The past week was dominated by employment reports. June payroll growth displayed soft numbers, with private payrolls up 223,000, lower than the expected 230,000 increase, and weaker than the 250,000 gain in May. Wage pressure was also weak in June, with the average hourly earnings remaining unchanged, and the year-over-year rate down 0.3%. The US unemployment rate decreased to 5.3% from 5.5%, likely due to the end of the school year, resulting in many new entrants to the labor market. The strongest sector of the labor market proved to be business services, which displayed a 64,000 rise in jobs in June, followed by a 33,000 rise in retail jobs. Manufacturing and construction jobs remained stagnant.
Challenger reported that layoff announcements came in at 44,842 in the month of June, up from 41,034 in May, and significantly higher than 31,434 in June of last year. The retail sector produced the most layoff announcements in the month.
Opposite of job cuts is the most recent Gallup US Job Creation index, which remained high in June at plus 32. The index score is based on 43% of workers reporting that their employer is hiring and expanding the size of its workforce, along with 11% saying their employer is issuing layoffs and reducing the size of its workforce. The percentage of adults participating in the workforce was at 67.1% in June, up from May’s rate, and is now the highest rate since last September.
Initial jobless claims, although still near 15-year lows, did increase by 10,000 in the June 27 week to 281,000. The 4-week average inched 1,000 higher to 274,750, and is relatively unchanged from a month ago. Continuing claims from the June 20 week rose by 15,000 to 2.264 million and the 4-week average rose by 15,000 to 2.253 million. Both are considered very low readings.
Pending home sales displayed yet another strong report for the housing market as the index increased 0.9% in May, the highest level since 2006. The housing market is most likely being boosted by the stronger jobs market, and the potential for higher mortgage rates seems to be pushing homebuyers into the market.
Consumer confidence continues to rise, with a nearly 7-point increase for the June index to a 101.4 level. Expectations are up 8.2 points to 94.6, reflecting Americans’ optimism over the outlook for jobs and income. Americans are also confident in the present situation of the economy, as that component rose 4.5 points to 111.6. Strong consumer confidence is also reported by the consumer comfort index, which came in at 44.0 in the June 28 week, up from 42.6, 40.9, and 40.1 in the three prior weeks.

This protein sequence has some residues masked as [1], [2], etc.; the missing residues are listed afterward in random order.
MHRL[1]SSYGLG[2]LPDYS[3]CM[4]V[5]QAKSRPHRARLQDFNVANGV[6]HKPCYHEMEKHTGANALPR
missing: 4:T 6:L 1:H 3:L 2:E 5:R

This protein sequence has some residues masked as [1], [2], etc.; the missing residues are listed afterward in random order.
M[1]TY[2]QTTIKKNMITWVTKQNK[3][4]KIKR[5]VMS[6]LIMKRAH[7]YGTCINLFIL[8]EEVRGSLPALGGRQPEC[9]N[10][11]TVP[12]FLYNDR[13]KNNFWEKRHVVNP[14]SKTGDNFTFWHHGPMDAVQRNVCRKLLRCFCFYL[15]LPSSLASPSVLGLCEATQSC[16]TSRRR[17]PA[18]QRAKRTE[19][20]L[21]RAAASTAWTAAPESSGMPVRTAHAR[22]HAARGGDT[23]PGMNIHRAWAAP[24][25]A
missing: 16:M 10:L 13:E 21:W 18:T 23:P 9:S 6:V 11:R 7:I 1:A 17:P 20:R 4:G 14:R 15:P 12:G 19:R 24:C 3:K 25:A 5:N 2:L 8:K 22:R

Keep an eye out this week for reports on consumer spending, job openings, and the release of the Federal Open Market Committee meeting minutes.
The past week brought minimal mortgage rate movement. Seven out of the ten loan programs we report rate for displayed no movement at all. Both the 20-Year Manufactured Conventional and the 30-Year VA programs showed slight increases, but they rose less than 0.1%. The 15-year Fixed Conventional was the only program to have a rate decrease, dropping 1/8 percent points from 3.500% (3.570% APR) to 3.375% (3.445% APR). The 30-Year Fixed Conventional rate remained at 4.125% (4.165% APR), which is nearly identical to the year-ago rate of 4.125% (4.213% APR).
Chief economist for Freddie Mac, Sean Becketti, commented on current mortgage rate movement:
“Overseas events are generating significant day-to-day volatility in interest rates… The MBA composite index of mortgage applications fell 4.7 percent in response to what is now three consecutive weeks of mortgage rates over 4 percent. Other measures, however, confirmed continued strength in housing — pending home sales rose 0.9 percent, exceeding expectations, and the Case-Shiller house price index recorded another solid increase.”
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